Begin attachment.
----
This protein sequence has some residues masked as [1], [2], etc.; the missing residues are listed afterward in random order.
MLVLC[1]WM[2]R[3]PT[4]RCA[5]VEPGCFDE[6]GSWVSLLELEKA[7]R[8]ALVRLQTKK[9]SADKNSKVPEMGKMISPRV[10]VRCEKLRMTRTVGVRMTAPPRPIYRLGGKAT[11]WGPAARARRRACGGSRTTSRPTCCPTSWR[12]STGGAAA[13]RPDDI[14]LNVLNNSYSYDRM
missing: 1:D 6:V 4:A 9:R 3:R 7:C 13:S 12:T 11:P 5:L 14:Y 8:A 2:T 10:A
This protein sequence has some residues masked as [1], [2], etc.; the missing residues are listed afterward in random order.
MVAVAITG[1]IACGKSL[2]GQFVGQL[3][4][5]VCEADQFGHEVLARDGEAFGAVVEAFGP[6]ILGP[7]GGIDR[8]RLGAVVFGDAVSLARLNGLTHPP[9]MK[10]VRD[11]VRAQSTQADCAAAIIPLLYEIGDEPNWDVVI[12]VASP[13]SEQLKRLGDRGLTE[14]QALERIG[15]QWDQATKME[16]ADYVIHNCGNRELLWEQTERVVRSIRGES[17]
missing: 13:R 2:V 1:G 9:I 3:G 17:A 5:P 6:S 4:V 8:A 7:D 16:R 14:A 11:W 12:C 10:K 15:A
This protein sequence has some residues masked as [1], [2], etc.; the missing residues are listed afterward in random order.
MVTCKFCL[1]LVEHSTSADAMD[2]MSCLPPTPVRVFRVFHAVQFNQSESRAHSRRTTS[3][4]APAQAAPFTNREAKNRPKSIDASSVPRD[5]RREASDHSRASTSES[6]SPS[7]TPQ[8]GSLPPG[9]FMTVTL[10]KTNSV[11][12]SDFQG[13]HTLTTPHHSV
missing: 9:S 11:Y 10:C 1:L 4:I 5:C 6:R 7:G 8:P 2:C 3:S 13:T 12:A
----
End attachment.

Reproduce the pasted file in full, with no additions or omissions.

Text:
This protein sequence has some residues masked as [1], [2], etc.; the missing residues are listed afterward in random order.
MLVLC[1]WM[2]R[3]PT[4]RCA[5]VEPGCFDE[6]GSWVSLLELEKA[7]R[8]ALVRLQTKK[9]SADKNSKVPEMGKMISPRV[10]VRCEKLRMTRTVGVRMTAPPRPIYRLGGKAT[11]WGPAARARRRACGGSRTTSRPTCCPTSWR[12]STGGAAA[13]RPDDI[14]LNVLNNSYSYDRM
missing: 1:D 6:V 4:A 9:R 3:R 7:C 13:S 12:T 11:P 5:L 14:Y 8:A 2:T 10:A
This protein sequence has some residues masked as [1], [2], etc.; the missing residues are listed afterward in random order.
MVAVAITG[1]IACGKSL[2]GQFVGQL[3][4][5]VCEADQFGHEVLARDGEAFGAVVEAFGP[6]ILGP[7]GGIDR[8]RLGAVVFGDAVSLARLNGLTHPP[9]MK[10]VRD[11]VRAQSTQADCAAAIIPLLYEIGDEPNWDVVI[12]VASP[13]SEQLKRLGDRGLTE[14]QALERIG[15]QWDQATKME[16]ADYVIHNCGNRELLWEQTERVVRSIRGES[17]
missing: 13:R 2:V 1:G 9:I 3:G 17:A 5:P 6:S 4:V 8:A 7:D 16:R 14:A 11:W 12:C 10:K 15:A
This protein sequence has some residues masked as [1], [2], etc.; the missing residues are listed afterward in random order.
MVTCKFCL[1]LVEHSTSADAMD[2]MSCLPPTPVRVFRVFHAVQFNQSESRAHSRRTTS[3][4]APAQAAPFTNREAKNRPKSIDASSVPRD[5]RREASDHSRASTSES[6]SPS[7]TPQ[8]GSLPPG[9]FMTVTL[10]KTNSV[11][12]SDFQG[13]HTLTTPHHSV
missing: 9:S 11:Y 10:C 1:L 4:I 5:C 6:R 7:G 8:P 2:C 3:S 13:T 12:A